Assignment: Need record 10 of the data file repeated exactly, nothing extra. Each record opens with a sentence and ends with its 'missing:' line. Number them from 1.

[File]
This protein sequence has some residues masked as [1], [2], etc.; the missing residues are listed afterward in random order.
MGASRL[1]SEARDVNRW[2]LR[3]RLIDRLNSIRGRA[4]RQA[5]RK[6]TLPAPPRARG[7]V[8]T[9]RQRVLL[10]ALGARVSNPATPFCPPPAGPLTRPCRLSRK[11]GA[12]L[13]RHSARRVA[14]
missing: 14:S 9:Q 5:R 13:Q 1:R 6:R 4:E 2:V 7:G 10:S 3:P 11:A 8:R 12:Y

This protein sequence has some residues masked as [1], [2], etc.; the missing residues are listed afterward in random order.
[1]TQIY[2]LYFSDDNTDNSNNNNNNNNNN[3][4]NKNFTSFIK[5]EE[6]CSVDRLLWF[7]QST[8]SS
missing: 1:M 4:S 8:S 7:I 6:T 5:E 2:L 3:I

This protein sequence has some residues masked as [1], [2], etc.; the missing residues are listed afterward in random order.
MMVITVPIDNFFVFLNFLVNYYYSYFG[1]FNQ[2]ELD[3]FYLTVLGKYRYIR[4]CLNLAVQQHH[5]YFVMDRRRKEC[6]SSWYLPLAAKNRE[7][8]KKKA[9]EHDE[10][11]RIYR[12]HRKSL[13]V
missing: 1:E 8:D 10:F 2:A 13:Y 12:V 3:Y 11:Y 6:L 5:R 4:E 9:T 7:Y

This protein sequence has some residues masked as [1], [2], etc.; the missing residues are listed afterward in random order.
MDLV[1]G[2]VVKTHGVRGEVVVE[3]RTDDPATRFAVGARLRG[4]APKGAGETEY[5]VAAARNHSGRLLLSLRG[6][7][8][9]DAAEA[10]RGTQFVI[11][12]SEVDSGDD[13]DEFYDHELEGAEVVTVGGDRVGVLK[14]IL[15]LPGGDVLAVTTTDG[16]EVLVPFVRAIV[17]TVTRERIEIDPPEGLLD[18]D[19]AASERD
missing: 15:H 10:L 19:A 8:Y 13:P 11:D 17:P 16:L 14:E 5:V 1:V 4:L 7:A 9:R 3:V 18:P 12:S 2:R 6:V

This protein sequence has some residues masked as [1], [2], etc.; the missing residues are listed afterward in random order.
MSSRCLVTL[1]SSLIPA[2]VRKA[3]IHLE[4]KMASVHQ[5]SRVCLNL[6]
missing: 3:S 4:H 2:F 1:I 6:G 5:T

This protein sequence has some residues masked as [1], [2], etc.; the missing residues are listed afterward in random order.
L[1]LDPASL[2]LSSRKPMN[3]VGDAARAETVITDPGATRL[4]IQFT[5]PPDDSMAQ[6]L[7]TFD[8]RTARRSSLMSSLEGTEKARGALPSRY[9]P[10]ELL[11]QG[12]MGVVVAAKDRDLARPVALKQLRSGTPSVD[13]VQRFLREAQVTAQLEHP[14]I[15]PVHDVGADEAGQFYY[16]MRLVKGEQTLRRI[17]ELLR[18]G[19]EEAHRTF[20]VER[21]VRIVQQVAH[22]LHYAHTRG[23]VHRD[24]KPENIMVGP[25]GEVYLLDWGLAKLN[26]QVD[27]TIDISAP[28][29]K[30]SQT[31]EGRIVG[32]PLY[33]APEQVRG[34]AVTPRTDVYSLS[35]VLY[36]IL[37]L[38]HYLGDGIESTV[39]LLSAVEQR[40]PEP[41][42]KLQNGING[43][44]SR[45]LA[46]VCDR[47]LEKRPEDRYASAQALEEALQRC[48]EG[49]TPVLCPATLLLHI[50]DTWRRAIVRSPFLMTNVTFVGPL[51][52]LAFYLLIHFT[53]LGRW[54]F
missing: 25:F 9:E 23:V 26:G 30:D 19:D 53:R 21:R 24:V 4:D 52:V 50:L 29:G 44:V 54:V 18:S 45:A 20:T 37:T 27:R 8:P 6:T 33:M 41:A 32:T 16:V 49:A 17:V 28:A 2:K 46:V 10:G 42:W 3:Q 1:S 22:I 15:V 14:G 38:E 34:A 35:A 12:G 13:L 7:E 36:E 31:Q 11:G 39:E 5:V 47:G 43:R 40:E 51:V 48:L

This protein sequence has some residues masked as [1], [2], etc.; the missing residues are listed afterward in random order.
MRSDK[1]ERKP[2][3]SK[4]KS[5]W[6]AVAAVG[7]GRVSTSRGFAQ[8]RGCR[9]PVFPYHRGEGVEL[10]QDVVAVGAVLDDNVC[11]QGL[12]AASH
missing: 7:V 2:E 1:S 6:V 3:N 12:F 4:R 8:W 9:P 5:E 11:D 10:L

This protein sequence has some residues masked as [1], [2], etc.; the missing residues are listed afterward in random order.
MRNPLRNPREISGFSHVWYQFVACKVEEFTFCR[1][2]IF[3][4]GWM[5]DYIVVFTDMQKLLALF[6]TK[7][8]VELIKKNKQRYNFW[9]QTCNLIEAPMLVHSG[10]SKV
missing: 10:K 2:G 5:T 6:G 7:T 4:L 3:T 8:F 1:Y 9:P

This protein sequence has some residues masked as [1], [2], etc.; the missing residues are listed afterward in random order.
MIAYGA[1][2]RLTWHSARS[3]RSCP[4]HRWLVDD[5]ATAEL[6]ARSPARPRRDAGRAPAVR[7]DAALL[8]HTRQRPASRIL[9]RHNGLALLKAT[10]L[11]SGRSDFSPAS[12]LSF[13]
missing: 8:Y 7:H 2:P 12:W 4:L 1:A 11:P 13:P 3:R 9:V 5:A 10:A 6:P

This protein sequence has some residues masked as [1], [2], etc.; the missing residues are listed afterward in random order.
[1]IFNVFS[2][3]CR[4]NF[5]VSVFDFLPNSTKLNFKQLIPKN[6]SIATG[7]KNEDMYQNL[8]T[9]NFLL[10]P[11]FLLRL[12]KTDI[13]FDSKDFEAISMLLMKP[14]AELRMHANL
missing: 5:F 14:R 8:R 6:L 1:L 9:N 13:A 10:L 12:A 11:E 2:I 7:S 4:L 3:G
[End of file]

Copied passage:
This protein sequence has some residues masked as [1], [2], etc.; the missing residues are listed afterward in random order.
[1]IFNVFS[2][3]CR[4]NF[5]VSVFDFLPNSTKLNFKQLIPKN[6]SIATG[7]KNEDMYQNL[8]T[9]NFLL[10]P[11]FLLRL[12]KTDI[13]FDSKDFEAISMLLMKP[14]AELRMHANL
missing: 5:F 14:R 8:R 6:L 1:L 9:N 13:A 10:L 12:A 11:E 2:I 7:S 4:L 3:G